Within the first 10 pages, I found myself crying tears of relief - finally, I was able to understand how my anger is created, why I feel that way, and how I can work towards embracing anger so that it does not remain a destructive force.

    Using simple, accessible language, we're taught how to understand different types of anger, what causes our anger, and how we can both embrace and release our anger, thereby encouraging peace and happiness. It's one book I wish I could buy for every person I know. I keep going back to re-read certain passages, and every time I read, I gain a new insight, a new understanding. Particularly, the "peace treaty" was a beautiful idea, and one which I did find extremely helpful.

    Included are meditations and practical methods one can use in times of stress and angst. The book does include some Buddhism-specific ideas and lessons, but that should not disuade the non Buddhist from reading. We can ALL learn from this wonderful wisdom....more info

  • Embracing Your Anger
    I picked this up after my anger started careening out of control, especially at work. This book was responsible for putting me back on the dharma path. Thich Naht Hanh's writings on Buddhism are incredibly lucid, and easy to apply to your daily life. Since discovering this book, I've read four others by Thich Naht Hanh, and am currently working on a fifth. My life has been transformed since reading this book, but keep in mind that I've also been meditating daily and meeting regularly with a sangha. Whether you're looking to "walk the path" or simply gain some control over your emotions, this book is an effective resource. ...more info
  • Don't Let Anger Consume You.
    Written by a monk since the age of sixteen who has also written many others of poetry, fiction and Eastern philosophy for more than 30 years he has been in exile.

    In one moment of anger, lives can be ruined and spiritual development destroyed. Fear is based on ignorance, and this lack of understanding is also a cause of anger. If you learn not to fear this turmoil and suffering, you learn to embrace them with mindfulness (on which he has since written a book) and to transform them into something useful. It is most important not to keep your anger and fears repressed. Let it out (get it out of your system) but, whatever you do, don't take it out on others, especially your best friend. Love is the key to happiness.

    To be happy is to suffer less, but true happiness must come from within. Bitterness results from repressed anger, and the 'hurt' person complains and blames others for his problems. When someone says or does something to make you angry, you suffer; thus, you may retaliate 'in kind' to make the other person suffer. But he may try to find 'relief' by making you suffer more. It becomes a vicious cycle.

    We live in a time of sophisticated means of communication. Information can travel via computers to the other side of the planet almost instantaneously, but the family members cannot speak freely of their feelings. If they can't restore communication, happiness will never be possible.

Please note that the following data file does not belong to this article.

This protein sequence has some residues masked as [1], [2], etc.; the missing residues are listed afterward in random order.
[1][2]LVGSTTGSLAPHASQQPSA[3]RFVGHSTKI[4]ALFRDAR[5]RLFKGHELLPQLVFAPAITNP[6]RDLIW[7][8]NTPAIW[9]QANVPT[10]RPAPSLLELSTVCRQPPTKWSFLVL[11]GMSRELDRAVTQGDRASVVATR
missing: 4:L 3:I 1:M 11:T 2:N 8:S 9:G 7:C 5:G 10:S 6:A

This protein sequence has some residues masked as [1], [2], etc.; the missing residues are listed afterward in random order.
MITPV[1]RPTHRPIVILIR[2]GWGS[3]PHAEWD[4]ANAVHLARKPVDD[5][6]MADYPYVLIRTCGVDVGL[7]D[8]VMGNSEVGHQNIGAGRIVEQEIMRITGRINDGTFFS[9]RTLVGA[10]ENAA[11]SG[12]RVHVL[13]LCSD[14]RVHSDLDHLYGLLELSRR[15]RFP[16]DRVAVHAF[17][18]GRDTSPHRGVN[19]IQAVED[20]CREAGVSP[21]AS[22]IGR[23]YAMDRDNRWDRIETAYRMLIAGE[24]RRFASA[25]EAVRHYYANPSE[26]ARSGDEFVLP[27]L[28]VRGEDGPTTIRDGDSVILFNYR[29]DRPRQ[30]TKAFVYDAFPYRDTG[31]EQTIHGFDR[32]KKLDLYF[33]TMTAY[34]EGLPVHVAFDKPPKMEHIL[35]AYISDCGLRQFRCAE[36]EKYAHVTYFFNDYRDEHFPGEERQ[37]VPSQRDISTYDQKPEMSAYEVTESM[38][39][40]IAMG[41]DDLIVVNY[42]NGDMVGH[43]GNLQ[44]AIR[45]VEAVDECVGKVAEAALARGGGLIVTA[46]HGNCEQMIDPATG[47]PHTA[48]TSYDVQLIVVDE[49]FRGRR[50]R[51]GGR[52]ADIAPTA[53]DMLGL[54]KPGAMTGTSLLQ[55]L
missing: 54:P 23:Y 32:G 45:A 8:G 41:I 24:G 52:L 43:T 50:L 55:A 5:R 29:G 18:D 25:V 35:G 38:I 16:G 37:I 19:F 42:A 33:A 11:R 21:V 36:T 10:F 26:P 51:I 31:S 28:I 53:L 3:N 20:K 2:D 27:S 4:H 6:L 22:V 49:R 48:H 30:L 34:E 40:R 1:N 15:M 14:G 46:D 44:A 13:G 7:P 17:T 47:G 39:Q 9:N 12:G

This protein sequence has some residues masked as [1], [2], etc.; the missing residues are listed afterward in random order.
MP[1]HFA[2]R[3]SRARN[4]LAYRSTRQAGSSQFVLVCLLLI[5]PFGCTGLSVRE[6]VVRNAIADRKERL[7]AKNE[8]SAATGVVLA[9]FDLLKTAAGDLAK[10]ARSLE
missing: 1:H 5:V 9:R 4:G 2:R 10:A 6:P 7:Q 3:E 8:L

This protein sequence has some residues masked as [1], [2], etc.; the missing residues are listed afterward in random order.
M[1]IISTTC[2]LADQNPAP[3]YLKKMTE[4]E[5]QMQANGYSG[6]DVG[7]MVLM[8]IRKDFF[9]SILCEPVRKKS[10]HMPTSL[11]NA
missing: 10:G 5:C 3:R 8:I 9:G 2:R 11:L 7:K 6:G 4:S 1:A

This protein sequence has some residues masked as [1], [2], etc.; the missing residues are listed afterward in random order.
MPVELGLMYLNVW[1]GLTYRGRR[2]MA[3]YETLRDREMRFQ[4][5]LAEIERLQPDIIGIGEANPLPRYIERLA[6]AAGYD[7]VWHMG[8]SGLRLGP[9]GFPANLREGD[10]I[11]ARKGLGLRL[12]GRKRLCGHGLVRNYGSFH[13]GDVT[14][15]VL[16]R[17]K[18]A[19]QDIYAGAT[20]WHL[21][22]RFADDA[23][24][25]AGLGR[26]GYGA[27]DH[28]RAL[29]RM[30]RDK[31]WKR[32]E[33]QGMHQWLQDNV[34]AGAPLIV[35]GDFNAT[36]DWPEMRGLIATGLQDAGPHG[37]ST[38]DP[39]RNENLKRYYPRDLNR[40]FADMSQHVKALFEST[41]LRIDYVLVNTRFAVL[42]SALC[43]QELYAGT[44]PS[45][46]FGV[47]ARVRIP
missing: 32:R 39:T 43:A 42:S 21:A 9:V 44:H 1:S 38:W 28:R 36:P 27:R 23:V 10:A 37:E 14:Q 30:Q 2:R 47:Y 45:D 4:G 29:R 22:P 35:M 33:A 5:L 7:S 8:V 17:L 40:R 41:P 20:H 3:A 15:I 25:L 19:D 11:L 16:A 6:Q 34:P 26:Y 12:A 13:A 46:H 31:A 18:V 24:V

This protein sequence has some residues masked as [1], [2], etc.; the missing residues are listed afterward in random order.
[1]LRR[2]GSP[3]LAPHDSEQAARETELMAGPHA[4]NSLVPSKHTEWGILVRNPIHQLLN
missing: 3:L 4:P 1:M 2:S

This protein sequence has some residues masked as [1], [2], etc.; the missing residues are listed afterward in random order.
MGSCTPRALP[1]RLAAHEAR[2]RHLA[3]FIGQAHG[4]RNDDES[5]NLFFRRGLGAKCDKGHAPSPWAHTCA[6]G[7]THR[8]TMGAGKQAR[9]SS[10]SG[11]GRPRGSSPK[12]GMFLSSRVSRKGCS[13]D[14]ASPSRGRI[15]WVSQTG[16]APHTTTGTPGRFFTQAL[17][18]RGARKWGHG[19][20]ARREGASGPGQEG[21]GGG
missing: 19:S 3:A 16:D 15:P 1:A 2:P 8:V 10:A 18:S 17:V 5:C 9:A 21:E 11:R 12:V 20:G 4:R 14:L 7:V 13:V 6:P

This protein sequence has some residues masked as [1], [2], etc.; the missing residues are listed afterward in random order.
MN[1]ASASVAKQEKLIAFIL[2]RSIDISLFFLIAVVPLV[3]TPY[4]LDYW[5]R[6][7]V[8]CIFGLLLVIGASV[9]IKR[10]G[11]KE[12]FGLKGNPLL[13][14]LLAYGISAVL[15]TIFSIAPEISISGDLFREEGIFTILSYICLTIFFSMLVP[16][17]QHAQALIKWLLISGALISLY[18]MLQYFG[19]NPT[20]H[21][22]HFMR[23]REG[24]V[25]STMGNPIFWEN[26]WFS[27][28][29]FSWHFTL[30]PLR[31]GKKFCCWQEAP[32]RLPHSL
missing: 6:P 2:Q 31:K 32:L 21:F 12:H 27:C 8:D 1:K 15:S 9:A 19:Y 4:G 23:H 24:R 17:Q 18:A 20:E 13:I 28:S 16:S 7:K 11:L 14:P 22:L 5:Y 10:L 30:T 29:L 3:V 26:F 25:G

He gives exercises and suggestions on how to succeed in this process....more info
  • An abject lie
    By publishing a poem showing his anger at the USA. Thich Nhat Hanh
    is one of the worst liar. He is the most hated personality among the
    Vietnamese community who knew him very well as a communist in disguise....more info
  • a book to shape the world
    if everyone read this book, I think our world would be a very differant place.

    its not a "self help book" its an explination of how the world works... how it should work, and how we can improve it by imporving ourselves.

    He talks about how mindfulness and self awareness can lead to better personal relations, and how how we talk to eachother, and what we listen to and watch and take in, can affect ourselves and our relationships.

    I started reading this book because I was looking for a book on Buddhism, and someone had recomended Thich Nhat Hanh to me I believe... and since then I've read it over and over because it has come to mean so much to me. I am trying very hard to take Thich Nhat Hanh's teachings to heart, and since I've done that, I think I've become a much more healthy and happy person. I've started to read other books he has written too, all I've savored any enjoyed.

    I highly recomend this book, there no better investment for your $10. hehe...more info
  • The "mindful" way...
    As someone who has dealt with anger and depression, I read this book with great interest. I have always been interested in the traditional East Asian philosophies and methods of healing. While I don't subscribe to everything suggested in this book, I do think that American medicine and psychotherapy could benifit from incorporating a more spiritual approach.

    We in America have advanced all kinds of drugs that can help people with anger and depession to get thier chemicals and hormones back on track, but we don't always offer people a more spiritual method of coping. What I think is needed is a thoughtful blending of Eastern and Western ideas.

    Thich Nhat Hanh gives one a good insight into the Buddhist or more "mindful" way. I think that anyone that struggles with anger or depression (which is really anger turned inward), may take something useful from this book. ...more info
  • Teachings that work